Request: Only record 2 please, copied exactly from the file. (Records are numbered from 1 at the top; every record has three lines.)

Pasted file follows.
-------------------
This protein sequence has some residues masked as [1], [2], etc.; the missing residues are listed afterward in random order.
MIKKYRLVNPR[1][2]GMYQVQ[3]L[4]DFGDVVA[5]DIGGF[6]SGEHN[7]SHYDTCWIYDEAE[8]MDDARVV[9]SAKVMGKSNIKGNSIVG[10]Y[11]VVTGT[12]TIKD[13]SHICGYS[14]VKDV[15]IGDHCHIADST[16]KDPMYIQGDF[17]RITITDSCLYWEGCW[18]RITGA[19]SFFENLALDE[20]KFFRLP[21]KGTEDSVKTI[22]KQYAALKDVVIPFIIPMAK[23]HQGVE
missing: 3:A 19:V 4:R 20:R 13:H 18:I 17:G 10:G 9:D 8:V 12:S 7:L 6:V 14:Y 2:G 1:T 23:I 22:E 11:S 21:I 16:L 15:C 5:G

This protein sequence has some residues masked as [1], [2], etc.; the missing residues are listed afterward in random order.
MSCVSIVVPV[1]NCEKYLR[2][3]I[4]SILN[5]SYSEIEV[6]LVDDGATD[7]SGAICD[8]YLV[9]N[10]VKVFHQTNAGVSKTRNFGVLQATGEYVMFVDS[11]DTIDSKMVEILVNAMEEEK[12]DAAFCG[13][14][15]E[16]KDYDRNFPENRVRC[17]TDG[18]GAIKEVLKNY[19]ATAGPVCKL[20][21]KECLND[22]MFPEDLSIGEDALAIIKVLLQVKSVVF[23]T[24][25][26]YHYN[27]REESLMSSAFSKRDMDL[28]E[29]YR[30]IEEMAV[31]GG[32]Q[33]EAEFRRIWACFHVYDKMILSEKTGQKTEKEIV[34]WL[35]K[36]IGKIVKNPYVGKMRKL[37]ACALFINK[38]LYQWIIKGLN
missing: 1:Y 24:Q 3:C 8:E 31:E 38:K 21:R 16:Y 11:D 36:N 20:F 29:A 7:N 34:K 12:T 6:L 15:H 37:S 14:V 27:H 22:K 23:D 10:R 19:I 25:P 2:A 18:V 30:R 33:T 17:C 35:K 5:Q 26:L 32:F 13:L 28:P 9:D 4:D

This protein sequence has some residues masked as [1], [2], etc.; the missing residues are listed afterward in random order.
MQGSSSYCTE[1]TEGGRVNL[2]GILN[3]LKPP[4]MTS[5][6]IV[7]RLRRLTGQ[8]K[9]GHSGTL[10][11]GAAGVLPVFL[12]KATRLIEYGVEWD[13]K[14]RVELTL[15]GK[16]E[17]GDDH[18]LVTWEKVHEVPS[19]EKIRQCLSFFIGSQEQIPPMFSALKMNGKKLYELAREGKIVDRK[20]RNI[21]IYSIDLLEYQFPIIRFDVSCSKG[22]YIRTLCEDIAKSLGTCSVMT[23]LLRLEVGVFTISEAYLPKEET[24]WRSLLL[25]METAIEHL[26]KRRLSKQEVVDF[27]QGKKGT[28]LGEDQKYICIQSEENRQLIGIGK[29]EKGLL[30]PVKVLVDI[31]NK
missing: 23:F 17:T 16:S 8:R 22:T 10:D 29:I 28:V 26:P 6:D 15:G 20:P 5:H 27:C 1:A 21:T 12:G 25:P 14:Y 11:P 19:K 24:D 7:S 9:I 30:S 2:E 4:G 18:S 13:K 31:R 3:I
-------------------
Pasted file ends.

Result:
This protein sequence has some residues masked as [1], [2], etc.; the missing residues are listed afterward in random order.
MSCVSIVVPV[1]NCEKYLR[2][3]I[4]SILN[5]SYSEIEV[6]LVDDGATD[7]SGAICD[8]YLV[9]N[10]VKVFHQTNAGVSKTRNFGVLQATGEYVMFVDS[11]DTIDSKMVEILVNAMEEEK[12]DAAFCG[13][14][15]E[16]KDYDRNFPENRVRC[17]TDG[18]GAIKEVLKNY[19]ATAGPVCKL[20][21]KECLND[22]MFPEDLSIGEDALAIIKVLLQVKSVVF[23]T[24][25][26]YHYN[27]REESLMSSAFSKRDMDL[28]E[29]YR[30]IEEMAV[31]GG[32]Q[33]EAEFRRIWACFHVYDKMILSEKTGQKTEKEIV[34]WL[35]K[36]IGKIVKNPYVGKMRKL[37]ACALFINK[38]LYQWIIKGLN
missing: 1:Y 24:Q 3:C 8:E 31:E 38:K 21:R 16:Y 11:D 36:N 20:F 29:A 7:N 34:K 12:T 6:L 15:H 37:S 14:V 27:H 22:K 23:D 10:R 19:I 25:P 2:A 18:V 30:R 33:T 17:C 35:K 5:Q 26:L 32:F 13:L 28:P 9:D 4:D